A recent Aberdeen Group research report, “New Strategies for Transportation Management,” strongly suggests that competition for transportation carrier services will continue to increase, and that companies need to continue to develop new, adaptive transportation management strategies in order to reduce “freight spend” and take advantage of this increasingly competitive freight carrier environment.
The report, with a total of 286 respondents— manufacturers, distributors, retailers—finds that the current point of change in transportation management for the respondents are customer-related pressures “as customers migrate more volume to more reliable and flexible providers.”
A number of factors have combined in the last few years to help create a serious freight capacity crunch, and transportation management strategies now must take into account the need to woo carriers, says Beth Enslow, vice president of enterprise research at Aberdeen Group and author of the study. Transportation carriers have raised their rates from 2% to 19%. Surcharges for higher fuel costs and other accessorial charges for such services as stop-offs and residential deliveries are important factors in these price hikes, and these surcharges are liable to continue.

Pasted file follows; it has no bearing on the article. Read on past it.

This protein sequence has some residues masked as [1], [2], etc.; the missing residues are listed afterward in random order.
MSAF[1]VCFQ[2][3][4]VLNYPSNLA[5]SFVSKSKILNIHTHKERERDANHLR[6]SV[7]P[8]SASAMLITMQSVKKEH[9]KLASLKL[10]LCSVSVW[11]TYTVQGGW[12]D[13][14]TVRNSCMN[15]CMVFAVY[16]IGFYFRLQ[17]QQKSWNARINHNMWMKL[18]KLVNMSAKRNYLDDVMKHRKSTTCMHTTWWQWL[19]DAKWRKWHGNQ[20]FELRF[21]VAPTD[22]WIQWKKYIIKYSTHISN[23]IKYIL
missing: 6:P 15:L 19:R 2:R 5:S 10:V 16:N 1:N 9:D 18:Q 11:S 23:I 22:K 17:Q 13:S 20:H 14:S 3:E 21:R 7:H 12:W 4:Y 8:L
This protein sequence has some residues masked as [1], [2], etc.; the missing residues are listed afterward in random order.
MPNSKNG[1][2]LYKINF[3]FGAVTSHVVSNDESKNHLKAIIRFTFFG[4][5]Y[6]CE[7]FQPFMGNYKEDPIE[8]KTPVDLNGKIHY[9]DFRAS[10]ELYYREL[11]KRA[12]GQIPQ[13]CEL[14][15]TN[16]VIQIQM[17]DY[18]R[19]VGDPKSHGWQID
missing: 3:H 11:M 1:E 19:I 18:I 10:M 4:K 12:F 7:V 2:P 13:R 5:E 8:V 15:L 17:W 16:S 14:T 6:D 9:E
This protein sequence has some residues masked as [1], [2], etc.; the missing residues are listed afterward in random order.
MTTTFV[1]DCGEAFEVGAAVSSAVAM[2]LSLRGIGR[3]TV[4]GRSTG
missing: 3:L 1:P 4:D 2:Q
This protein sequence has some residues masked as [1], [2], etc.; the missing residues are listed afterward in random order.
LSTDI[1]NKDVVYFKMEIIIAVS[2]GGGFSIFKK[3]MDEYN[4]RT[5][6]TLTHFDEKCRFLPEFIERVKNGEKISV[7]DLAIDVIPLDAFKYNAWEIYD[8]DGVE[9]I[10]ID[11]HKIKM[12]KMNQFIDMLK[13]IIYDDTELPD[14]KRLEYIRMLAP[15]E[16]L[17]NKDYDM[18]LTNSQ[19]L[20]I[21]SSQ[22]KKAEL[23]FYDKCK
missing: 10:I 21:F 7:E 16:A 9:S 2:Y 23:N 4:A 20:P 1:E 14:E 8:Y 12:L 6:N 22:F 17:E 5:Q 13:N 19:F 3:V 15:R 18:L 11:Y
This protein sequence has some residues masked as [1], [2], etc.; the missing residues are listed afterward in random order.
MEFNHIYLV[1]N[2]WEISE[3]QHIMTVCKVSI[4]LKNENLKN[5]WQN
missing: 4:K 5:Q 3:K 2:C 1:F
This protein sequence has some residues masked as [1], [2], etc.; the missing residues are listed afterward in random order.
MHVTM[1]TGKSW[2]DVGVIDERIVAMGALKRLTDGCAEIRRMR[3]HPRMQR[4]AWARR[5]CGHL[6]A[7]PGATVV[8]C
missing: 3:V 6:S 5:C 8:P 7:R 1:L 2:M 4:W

Companies surveyed in the study are well aware of the issues: Twenty-nine percent plan to switch from homegrown or custom applications and spreadsheets to commercial transportation management systems in the next 18 months, and 45% place freight capacity and accessorial charges at the top of their lists of concerns.
The study offers several suggestions for ways to counteract the pressures it describes, including automating carrier processing, reducing dock dwell times, creating incentive-based carrier contracts, and rethinking accessorials, warning that “conventional wisdom on eliminating accessorials is faulty for companies with good cost accounting and a modern transportation management system.
In addition, the improvement of the general business climate over the last few months, carriers’ reduced investment in new equipment, and an aging workforce—a significant number of drivers are over 50, Enslow says, and younger recruits are few—have produced a situation in which those companies that need to enlist carrier services often have trouble finding them. “There’s been a change in the relationship,” says Enslow, “to a more adversarial relationship” in which companies looking for transportation services need to show that they can utilize those services efficiently.
For their part, carriers are working to increase their capacity. This includes trying to recruit and train a new generation of drivers. “Some of the larger companies have pretty aggressive programs,” says Enslow, though she adds that it will take some time to eliminate the scarcity of younger, trained drivers.
For more information on this study, visit http://www.aberdeen.com.